Having hardwood flooring is a dream for many homeowners due to its clean, polished look and its durability. Adding hardwood or revamping old flooring with hardwood can be a home improvement project that ends up adding value to your house in the long run, but getting started may seem overwhelming to some.
To keep things simple, it's best to consider just a few key components when planning your hardwood floor installation: the type of hardwood that's best for you, installation costs for different types of flooring, the size of your space and your plans for the use of that space.
Types of Hardwood Flooring
The term "hardwood floor" can come off as one basic, blanket statement, but not all hardwood floors are the same. Common types of real wood used as flooring include red oak, maple, chestnut and hickory, which are known for being a more durable type of wood that can hold up to heavy foot traffic over time. Less hardy but visually appealing options include somewhat softer woods like American cherry, American walnut and pine. These are usually better left for rooms that see less action, like an office or spare bedroom.
Another type of hardwood known for offering optimal color variation is exotic wood, which includes Brazilian cherry, Brazilian walnut, tigerwood and santos mahogany. These varieties of wood are aesthetically unmatched and are some of the hardest woods available, although they are considerably more expensive. A less-expensive alternative to solid hardwood flooring is a material called engineered wood, which is less durable but offers a similar look at a slightly lower cost and is easier to install.
Solid Hardwood vs. Engineered Flooring
If you're looking to enjoy the look and feel of hardwood flooring at a slightly lower cost, look no further than engineered floor boards. Engineered wood is a type of flooring that is comprised of layers of hardwood veneer and plywood that are bonded together through heat treatment and pressing, explains Old House Journal.
While solid wood flooring is made entirely of solid wood, engineered wood contains a top layer of hardwood veneer measuring about 1/16 to 1/8 inch in thickness, with a plywood core beneath the hardwood surface. This, of course, means that you're not getting solid wood all the way through your floorboard plank, but it does perform better in areas where hardwood is problematic, like basements and in floors installed over radiant floor-heating systems.
Despite being a composite product, engineered floor boards can hold up over time, with some thicker types lasting up to 80 years. Just be sure to check the number of layers in your engineered boards — the higher the number of plies, the more durable your boards will be over time. Between five and 12 plies are considered more high end than thinner varieties and often end up being worth the extra cost in the long run.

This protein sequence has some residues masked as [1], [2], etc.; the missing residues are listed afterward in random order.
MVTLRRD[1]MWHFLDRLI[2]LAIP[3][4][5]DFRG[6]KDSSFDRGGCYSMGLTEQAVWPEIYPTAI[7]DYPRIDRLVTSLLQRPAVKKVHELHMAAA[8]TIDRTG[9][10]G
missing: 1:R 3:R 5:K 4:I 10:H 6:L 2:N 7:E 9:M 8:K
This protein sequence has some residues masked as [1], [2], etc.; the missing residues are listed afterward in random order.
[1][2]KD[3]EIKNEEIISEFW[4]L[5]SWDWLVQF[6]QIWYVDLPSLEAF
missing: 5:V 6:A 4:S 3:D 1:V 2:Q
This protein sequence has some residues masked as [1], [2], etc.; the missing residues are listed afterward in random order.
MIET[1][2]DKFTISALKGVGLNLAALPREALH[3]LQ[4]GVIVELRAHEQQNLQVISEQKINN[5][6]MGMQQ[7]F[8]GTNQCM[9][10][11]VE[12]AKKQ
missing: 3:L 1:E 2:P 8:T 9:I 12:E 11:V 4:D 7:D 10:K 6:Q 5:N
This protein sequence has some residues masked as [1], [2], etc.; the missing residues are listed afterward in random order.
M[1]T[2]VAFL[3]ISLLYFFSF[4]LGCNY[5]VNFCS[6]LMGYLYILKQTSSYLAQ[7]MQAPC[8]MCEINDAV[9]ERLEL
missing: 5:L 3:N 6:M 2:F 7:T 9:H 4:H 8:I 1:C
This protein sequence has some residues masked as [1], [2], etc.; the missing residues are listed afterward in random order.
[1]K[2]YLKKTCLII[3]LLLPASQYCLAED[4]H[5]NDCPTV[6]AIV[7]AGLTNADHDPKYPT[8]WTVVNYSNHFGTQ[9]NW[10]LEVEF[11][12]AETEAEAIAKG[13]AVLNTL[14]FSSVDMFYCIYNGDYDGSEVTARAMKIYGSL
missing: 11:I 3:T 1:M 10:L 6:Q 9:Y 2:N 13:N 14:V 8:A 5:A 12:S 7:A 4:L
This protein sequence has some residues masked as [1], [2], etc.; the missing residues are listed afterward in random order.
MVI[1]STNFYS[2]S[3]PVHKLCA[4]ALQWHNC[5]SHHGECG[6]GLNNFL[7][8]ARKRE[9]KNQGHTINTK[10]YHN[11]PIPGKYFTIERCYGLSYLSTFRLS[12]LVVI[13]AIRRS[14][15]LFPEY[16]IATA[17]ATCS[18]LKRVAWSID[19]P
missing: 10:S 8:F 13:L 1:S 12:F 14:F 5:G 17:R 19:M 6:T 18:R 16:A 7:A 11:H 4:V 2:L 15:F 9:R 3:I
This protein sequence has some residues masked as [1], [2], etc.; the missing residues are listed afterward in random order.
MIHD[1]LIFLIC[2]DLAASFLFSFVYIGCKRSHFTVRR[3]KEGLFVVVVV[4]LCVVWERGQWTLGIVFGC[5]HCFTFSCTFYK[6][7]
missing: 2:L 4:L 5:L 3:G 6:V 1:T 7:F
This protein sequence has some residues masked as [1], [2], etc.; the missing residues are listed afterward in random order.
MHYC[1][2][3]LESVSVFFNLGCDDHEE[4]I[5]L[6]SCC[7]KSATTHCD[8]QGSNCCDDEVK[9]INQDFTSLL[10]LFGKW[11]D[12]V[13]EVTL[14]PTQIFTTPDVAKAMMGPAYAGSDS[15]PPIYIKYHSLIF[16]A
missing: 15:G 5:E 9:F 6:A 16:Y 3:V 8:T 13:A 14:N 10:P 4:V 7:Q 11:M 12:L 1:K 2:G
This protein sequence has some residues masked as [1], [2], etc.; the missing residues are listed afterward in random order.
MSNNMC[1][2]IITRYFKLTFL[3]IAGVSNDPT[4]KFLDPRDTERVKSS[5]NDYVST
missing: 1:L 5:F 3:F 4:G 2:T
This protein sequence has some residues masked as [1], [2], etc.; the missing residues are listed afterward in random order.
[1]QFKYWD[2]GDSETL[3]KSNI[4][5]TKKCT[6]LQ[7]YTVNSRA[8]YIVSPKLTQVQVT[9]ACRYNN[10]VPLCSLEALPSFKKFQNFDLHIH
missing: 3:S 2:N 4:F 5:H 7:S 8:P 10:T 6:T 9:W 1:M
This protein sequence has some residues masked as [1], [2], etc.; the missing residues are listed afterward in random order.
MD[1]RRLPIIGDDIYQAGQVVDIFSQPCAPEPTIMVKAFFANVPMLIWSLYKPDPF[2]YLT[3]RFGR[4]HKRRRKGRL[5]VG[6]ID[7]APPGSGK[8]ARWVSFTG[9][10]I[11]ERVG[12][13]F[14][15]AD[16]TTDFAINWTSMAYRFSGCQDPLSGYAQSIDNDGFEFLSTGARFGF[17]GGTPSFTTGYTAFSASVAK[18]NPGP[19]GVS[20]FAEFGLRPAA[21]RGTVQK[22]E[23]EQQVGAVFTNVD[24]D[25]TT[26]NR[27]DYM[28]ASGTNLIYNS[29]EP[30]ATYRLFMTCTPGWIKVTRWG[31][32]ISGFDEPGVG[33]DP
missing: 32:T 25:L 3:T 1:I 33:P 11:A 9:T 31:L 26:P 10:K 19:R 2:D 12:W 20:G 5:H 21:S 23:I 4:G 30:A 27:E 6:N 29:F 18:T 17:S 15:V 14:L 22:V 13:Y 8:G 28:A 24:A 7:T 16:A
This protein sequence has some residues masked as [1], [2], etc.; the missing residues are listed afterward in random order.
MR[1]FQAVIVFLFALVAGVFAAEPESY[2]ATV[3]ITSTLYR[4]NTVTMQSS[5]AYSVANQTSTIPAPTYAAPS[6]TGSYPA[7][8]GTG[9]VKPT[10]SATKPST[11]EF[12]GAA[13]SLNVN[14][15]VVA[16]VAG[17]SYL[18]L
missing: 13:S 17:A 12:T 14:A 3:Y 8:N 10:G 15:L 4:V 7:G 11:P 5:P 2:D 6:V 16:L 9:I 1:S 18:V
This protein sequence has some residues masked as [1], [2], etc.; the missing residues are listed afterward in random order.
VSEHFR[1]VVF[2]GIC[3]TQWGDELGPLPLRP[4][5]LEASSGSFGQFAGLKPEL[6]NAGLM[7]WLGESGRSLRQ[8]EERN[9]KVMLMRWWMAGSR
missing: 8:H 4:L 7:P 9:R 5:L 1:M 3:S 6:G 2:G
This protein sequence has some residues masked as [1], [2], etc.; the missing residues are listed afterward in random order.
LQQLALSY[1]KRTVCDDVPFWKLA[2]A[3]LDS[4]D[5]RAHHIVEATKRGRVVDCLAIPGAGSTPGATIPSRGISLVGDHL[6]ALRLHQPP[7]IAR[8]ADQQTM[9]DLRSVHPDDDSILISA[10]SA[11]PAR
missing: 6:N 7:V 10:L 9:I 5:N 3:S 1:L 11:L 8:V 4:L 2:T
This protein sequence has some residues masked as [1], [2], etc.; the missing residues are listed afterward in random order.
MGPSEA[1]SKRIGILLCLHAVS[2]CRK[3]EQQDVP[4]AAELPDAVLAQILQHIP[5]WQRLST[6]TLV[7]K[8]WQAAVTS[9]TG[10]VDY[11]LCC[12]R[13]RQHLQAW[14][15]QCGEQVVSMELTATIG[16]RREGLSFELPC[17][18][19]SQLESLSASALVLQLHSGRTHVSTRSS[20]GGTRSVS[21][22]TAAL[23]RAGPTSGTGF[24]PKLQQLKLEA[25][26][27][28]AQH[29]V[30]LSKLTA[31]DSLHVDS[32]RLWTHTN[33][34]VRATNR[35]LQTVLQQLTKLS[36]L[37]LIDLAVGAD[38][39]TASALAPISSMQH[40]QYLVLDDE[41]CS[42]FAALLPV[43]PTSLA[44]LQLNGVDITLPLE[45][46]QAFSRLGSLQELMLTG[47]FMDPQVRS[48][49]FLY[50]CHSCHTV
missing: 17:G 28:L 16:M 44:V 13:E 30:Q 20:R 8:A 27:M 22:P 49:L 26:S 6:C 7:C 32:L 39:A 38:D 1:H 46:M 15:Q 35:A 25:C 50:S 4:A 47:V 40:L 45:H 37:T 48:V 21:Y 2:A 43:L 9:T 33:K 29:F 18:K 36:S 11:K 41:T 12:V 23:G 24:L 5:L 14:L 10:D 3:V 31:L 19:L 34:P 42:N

Solid hardwood is the gold standard of hardwood flooring because it's durable, usually outlasting engineered wood by anywhere from 20 to 70 years depending on the quality of the engineered wood. This type of flooring is preferred to many because it can be sanded down several times, making repairs or buffing out scratches possible and saving you from having to redo your entire floor. Solid hardwood needs to be attached to a secured subflooring and may warp when exposed to constant moisture, which is why this type of flooring is not recommended for rooms like bathrooms and kitchens.
Hardwood Flooring Cost Guide
The installation cost of hardwood flooring will depend on several factors, including the type of wood you're using, the square footage of the room you're looking to renovate and the labor costs that come with hiring pros to install your floors should you opt for that.
To calculate a rough idea of your installation cost, it's recommended that you measure the square footage of the area you're renovating, add another 10 percent for cut material and multiply that total by the price of your flooring per square foot. As a general estimate, HomeAdvisor states that in 2019, the average cost to install hardwood floors in a home in the United States cost between $6 and $22 per square foot including labor, creating a total cost of about $4,500 for the completed project.
It's no real surprise that the harder the wood, the higher the price. Exotic hardwood planks like tigerwood and Brazilian walnut average around $8 to $14 per square foot, and hardwood varieties like teak and oak typically cost between $5 and $10 per square foot. Softer wood types like pine cost considerably less at around $3 to $6 per square foot. These ranges in price are determined by the type of wood used, the grade of the cut and the thickness of the plank. Despite not being exactly the real thing, the cost of buying and installing engineered wood is on average nearly the same as solid wood, give or take a dollar or two.
Installation costs will vary depending on your area, but the national average for installing exotic and harder wood is about the same — between $4 and $8 per square foot. Softer wood is less expensive to install, with the average homeowner looking at anywhere from $3 to $5 per square foot in labor costs. Installation costs will vary depending on a number of factors, including the condition of the subflooring to which your new flooring will be attached, the amount of old flooring that needs to be removed and whether you need the crew to remove and replace your furniture. Doing this yourself may save you some cash, so be sure to ask your installer how much this will cost you if you leave it to them.